Yes, I've seen a review of the Samsung which gave it high praise. I'm not sure I need 512GB - I'm only planning to have a single partition, solely for the Windows installation, and leave my other disks for everything else. 256GB or even less should be adequate for that. My current Windows partition is 100GB of and is about 50% full.

I got the 256GB Samsung EVO but, in spite of putting everything I usefully could onto it, I am only using 80GB. So I could really have got away with 128GB.

Tony
20-06-2014, 11:22 AM
not quite that easy.
some mobo's have the highest speed sata on a secondary chip. in some case they can run slower than the main sata ports because of bottleneck between the secondary chip and the chipset. ie the connection between the two isn't fast enough to cater for multiple devices. pays to check out the reviews of that mobo and see if theres any issues.My mobo is an ASUS M3A-H/HDMI and its documentation says it has 6 SATA 3.0 sockets. How do I tell whether what you say is the case here?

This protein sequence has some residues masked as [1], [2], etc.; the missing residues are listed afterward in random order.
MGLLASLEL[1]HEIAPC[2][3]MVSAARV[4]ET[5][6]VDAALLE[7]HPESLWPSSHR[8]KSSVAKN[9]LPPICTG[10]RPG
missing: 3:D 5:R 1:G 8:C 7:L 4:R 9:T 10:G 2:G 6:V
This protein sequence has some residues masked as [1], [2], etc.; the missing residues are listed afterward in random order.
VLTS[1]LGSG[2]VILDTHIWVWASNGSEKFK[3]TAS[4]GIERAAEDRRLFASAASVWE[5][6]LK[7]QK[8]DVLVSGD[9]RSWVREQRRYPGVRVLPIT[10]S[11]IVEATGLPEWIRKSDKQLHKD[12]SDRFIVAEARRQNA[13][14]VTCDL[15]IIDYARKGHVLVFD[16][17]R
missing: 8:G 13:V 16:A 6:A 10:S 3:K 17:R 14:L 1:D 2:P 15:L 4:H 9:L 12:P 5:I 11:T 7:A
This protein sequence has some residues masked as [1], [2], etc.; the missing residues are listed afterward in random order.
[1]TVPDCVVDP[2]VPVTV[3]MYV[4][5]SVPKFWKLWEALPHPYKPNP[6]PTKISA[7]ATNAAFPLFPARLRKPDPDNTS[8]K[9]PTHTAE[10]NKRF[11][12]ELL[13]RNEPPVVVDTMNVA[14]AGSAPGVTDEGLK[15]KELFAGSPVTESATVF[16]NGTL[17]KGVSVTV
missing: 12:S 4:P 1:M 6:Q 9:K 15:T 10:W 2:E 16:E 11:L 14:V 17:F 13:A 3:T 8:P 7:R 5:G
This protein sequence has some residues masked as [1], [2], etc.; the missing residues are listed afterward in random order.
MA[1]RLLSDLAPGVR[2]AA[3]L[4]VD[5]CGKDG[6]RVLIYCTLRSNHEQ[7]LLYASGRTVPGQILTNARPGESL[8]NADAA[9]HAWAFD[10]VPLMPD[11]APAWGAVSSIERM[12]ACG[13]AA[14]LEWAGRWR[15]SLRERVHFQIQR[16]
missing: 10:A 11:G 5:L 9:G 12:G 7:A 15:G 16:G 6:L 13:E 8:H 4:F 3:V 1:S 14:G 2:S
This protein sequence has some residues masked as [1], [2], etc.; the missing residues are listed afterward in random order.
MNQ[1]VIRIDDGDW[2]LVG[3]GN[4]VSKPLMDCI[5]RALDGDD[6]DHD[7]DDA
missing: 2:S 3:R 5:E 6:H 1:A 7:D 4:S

tweak'e
20-06-2014, 12:07 PM
My mobo is an ASUS M3A-H/HDMI and its documentation says it has 6 SATA 3.0 sockets. How do I tell whether what you say is the case here?
just had a quick look. theres only one set (6) of sata ports so theres no choice as what to use. that makes things easy.

i went with intel SSD. reliability more important to me than speed.
120gig and its not even half full. i also have 500gig and other drives as bulk storage.

Speedy Gonzales
20-06-2014, 12:25 PM